Ohio Governor Mike DeWine is seeking to increase the tax rate on sports betting revenue from 10% to 20%, according to his recently released budget proposal for the 2024-2025 fiscal year. The proposed tax increase would apply to online sportsbooks, casinos, sports teams, and other businesses operating retail sportsbooks in the state.
Ohio’s current tax rate of 10% is relatively low compared to other states that allow sports betting. Northeastern states levy the highest tax rates on mobile and retail sportsbooks, with New York having the highest rates at 50% on retail and 51% on online sportsbooks. In contrast, DeWine’s proposed rate would match Tennessee’s current tax rate, which has been reported to be the highest rate outside of the Northeast.
Gov. DeWine’s Proposal
Since the beginning of this year, Ohio residents have been able to legally place bets on sports. However, the current tax rate of 10% on sports wagering has left some lawmakers questioning if that’s enough. In a recent proposal by Governor Mike DeWine, the tax rate on sports betting would double to 20%.
The new tax rate would apply to casinos and sports teams running sportsbooks with mobile companies such as Barstool and DraftKings Sportsbook Ohio. This increase in taxes is aimed at generating additional revenue for schools to fund athletics and extracurricular activities. Some of the revenue would also go towards addressing problem gambling and administrative costs associated with overseeing sports betting.
At first glance, the increase in taxes due to sports betting in Ohio looks to benefit the state with more revenue, but not all lawmakers have the same view. According to State Rep. Bill Seitz’s statement:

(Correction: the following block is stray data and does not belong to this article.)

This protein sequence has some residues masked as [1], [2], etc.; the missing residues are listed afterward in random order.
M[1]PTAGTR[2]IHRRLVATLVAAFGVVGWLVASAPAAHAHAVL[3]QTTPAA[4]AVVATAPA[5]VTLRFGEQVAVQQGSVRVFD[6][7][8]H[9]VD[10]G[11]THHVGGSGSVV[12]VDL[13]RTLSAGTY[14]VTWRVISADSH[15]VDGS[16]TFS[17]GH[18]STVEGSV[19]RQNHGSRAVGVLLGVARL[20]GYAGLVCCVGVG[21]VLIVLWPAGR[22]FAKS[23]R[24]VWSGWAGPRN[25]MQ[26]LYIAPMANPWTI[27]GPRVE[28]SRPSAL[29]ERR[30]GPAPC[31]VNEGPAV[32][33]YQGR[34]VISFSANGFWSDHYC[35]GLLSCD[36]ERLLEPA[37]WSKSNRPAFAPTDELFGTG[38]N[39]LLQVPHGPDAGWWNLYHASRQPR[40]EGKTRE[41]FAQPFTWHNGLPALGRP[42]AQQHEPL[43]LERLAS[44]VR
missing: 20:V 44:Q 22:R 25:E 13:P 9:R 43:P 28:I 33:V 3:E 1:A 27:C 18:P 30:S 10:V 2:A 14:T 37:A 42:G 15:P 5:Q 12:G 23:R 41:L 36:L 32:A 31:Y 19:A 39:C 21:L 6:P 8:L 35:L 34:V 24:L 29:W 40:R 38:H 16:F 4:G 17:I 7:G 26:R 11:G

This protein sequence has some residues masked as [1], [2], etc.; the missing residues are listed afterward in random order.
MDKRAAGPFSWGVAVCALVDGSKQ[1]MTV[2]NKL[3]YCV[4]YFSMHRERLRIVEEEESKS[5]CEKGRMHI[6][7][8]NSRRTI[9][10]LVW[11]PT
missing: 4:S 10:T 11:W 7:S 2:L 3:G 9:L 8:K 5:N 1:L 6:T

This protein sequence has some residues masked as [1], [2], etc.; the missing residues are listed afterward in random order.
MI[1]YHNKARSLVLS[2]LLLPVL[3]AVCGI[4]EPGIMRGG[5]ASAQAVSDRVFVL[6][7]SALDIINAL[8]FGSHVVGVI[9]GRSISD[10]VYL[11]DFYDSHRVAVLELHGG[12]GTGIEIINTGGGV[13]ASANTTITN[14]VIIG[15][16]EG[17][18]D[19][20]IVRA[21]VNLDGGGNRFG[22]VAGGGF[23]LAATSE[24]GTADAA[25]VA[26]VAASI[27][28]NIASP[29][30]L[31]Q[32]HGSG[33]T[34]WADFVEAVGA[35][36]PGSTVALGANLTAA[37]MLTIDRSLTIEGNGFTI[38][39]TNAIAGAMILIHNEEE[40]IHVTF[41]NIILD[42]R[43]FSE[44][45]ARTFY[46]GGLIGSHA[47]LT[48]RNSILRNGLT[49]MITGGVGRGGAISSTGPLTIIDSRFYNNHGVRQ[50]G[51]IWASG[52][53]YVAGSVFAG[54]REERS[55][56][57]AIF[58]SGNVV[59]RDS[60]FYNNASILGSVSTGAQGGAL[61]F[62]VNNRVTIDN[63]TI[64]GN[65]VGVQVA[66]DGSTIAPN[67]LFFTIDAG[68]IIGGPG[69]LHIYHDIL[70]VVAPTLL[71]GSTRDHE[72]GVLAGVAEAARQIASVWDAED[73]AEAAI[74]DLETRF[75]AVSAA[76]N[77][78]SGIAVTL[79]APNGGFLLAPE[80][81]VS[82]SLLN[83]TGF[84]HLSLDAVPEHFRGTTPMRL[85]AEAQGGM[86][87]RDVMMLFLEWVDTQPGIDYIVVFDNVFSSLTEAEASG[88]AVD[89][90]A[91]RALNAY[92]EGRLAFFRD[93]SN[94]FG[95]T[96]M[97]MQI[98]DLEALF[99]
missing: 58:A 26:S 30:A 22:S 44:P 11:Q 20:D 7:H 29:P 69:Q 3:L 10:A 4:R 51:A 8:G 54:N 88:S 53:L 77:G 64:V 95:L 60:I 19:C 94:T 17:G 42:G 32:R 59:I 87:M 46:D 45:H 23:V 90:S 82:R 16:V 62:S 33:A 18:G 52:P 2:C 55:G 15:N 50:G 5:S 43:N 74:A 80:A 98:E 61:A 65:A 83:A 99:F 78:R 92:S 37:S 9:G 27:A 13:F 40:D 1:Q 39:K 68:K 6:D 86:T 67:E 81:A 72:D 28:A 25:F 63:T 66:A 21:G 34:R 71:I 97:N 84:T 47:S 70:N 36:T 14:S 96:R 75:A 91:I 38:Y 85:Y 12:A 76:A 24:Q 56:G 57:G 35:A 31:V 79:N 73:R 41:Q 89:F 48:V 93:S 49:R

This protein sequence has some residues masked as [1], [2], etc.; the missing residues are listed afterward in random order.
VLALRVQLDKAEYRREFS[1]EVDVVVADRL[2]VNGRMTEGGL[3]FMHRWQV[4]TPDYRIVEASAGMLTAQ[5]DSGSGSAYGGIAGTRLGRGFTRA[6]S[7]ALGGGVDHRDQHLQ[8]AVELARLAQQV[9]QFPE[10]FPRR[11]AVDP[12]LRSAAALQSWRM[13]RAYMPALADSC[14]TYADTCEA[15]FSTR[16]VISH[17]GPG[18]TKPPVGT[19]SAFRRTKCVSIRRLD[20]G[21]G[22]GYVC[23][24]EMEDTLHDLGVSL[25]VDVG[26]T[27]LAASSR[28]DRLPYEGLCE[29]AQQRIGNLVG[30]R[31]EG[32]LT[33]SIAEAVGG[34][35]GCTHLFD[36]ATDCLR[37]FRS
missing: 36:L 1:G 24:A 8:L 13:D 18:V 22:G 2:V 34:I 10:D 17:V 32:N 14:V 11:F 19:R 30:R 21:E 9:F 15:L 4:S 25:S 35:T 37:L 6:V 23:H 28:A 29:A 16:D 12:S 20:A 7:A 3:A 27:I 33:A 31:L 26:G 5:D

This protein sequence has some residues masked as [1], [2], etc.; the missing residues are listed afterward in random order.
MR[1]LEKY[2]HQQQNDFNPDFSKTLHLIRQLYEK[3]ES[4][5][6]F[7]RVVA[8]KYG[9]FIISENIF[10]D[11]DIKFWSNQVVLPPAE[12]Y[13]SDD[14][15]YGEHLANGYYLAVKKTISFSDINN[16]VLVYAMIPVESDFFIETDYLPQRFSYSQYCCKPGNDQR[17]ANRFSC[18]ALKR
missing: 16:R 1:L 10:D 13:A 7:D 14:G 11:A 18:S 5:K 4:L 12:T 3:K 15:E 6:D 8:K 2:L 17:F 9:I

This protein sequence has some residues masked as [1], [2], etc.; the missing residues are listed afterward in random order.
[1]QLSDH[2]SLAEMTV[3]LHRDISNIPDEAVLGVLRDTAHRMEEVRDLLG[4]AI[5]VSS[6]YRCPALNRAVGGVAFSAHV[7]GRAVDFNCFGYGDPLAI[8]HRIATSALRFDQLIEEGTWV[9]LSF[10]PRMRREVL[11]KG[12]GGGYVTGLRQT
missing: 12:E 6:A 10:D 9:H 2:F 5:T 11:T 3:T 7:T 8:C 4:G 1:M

“I do not agree with this idea. A low tax rate encourages legal play through regulated entities, which we prefer compared to illegal bookmaking outfits. Moreover, betting has only been legal for a little over a month. So we don’t even know what kind of money the regulated entities are making.”
Concerns About Ohio Online Sports Betting
The Ohio online sports betting launch has been touted as a potential source of additional revenue for the state. However, some concerns are being raised about the potential cost of this move, as evidence emerges of a surge in problem gambling in the state.
Recent data from the Ohio Casino Control Commission reveals that during the first month of legalized sports betting in Ohio, phone calls to the statewide Problem Gambling Hotline more than doubled over what had been the norm ahead of the Jan. 1 launch of sports wagering. This alarming trend is raising questions about the potential risks of expanding online gambling.
Even Gov DeWine is warning that the convenience and ease of access provided by online platforms make it easier for individuals to develop gambling addictions, which can lead to a range of negative consequences, including financial ruin, relationship breakdowns, and mental health issues.
While Ohio’s proposal to increase the tax rate on sports betting to 20% is aimed at generating additional revenue to support schools and address problem gambling, there are concerns that this may not be enough to mitigate the potential negative impacts of online sports betting.
As the debate over the costs and benefits of online sports betting continues, it is clear that a more comprehensive approach is needed to address the challenges posed by this rapidly growing industry. This may include measures such as increased funding for problem gambling support services, stronger regulations to protect vulnerable individuals, and more robust public education campaigns aimed at raising awareness about the risks associated with online gambling.